To the Editor:
As Michael V. McGill wrote in his recent Commentary, “Making the Most of ESSA,” the new Every Student Succeeds Act gives states tremendous latitude in how they educate teachers. States should seize this opportunity to improve our nation’s schools by rethinking how we prepare teachers for the classroom.
McGill rightfully notes that developing a quality teacher requires training that is “deeply embedded and supported on the ground.” However, McGill did not directly address an emerging model of teacher education that offers real promise: residency programs, in which teachers-in-training work alongside experienced educators in the classroom under the guidance of university professors.
At New York University’s Steinhardt School of Culture, Education, and Human Development, we are creating a new graduate program using a residency model. In the curriculum, online coursework is combined with full-time fieldwork in large-city school settings to cultivate classroom-ready teachers.
Technology enables us to have teachers-in-training embedded in schools so that they can connect theory to practice for the duration of their classroom preparation. In our new degree program, the graduate students training to become teachers will complete coursework online and work one-on-one with university faculty using distance-learning technology and video observation and mentoring.
With ESSA empowering states to set up new teacher academies outside of traditional universities, the new law is poised to undermine higher education’s monopoly on teacher education, which is a good thing if it spurs the growth of effective models like teacher residencies.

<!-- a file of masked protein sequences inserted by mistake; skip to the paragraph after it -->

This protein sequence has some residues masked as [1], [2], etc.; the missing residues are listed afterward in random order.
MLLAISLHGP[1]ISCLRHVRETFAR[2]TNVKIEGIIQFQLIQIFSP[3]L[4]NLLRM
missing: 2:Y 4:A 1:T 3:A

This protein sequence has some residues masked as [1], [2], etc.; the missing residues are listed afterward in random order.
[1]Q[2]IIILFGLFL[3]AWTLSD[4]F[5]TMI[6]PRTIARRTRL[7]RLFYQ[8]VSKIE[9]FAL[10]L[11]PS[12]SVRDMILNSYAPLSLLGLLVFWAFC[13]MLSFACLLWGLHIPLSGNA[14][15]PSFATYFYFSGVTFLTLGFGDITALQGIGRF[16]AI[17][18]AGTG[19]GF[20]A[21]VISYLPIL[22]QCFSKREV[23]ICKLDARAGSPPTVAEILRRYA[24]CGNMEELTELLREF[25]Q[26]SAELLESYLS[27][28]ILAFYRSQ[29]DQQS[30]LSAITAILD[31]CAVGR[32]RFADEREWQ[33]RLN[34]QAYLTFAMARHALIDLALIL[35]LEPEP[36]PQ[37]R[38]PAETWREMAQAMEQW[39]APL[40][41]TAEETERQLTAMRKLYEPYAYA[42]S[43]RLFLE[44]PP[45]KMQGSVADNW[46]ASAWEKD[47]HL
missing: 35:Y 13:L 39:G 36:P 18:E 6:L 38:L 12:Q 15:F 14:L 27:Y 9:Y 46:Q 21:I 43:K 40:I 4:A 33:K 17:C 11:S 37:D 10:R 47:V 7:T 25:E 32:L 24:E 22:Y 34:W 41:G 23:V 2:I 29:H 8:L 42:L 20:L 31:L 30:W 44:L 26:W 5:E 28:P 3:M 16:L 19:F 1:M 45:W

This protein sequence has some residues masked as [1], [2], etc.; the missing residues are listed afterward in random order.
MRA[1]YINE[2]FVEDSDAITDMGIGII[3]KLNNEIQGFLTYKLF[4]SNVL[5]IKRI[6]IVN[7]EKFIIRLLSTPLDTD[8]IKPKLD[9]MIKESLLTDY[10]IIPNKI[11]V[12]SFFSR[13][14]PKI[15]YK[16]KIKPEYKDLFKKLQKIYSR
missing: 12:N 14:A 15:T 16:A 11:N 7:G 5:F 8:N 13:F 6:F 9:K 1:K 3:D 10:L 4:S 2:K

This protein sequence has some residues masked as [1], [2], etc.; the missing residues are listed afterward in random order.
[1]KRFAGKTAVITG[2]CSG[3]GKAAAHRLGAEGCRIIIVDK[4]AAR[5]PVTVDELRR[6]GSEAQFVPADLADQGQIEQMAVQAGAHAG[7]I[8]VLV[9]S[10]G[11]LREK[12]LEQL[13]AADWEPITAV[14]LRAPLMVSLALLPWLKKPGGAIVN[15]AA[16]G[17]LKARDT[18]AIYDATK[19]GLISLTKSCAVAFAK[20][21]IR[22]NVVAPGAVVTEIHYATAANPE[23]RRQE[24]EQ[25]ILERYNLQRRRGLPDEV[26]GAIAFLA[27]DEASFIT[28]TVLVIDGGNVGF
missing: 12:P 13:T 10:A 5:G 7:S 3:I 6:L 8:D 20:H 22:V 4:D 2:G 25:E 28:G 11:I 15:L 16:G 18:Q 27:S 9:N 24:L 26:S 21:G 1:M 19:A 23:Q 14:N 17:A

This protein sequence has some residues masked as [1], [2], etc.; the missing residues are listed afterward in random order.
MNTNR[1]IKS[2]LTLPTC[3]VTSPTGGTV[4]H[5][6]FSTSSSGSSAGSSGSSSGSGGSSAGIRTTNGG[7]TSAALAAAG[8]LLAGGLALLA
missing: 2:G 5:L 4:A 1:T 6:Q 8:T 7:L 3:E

Predictably, some schools of education do not like the idea of expanding the number of organizations allowed to mint new teachers. Rather than being defensive, schools of education should embrace the innovation that comes with the law, not fight it to simply maintain the status quo.
Only through meaningful efforts that embrace innovation, including residency models and smart uses of technology, will this new law live up to its promise of making sure every student succeeds.
Gale and Ira Drukier Dean
NYU Steinhardt School of Culture, Education, and Human Development
New York, N.Y.
A version of this article appeared in the May 18, 2016 edition of Education Week as ESSA Can Empower States to Improve Teacher Training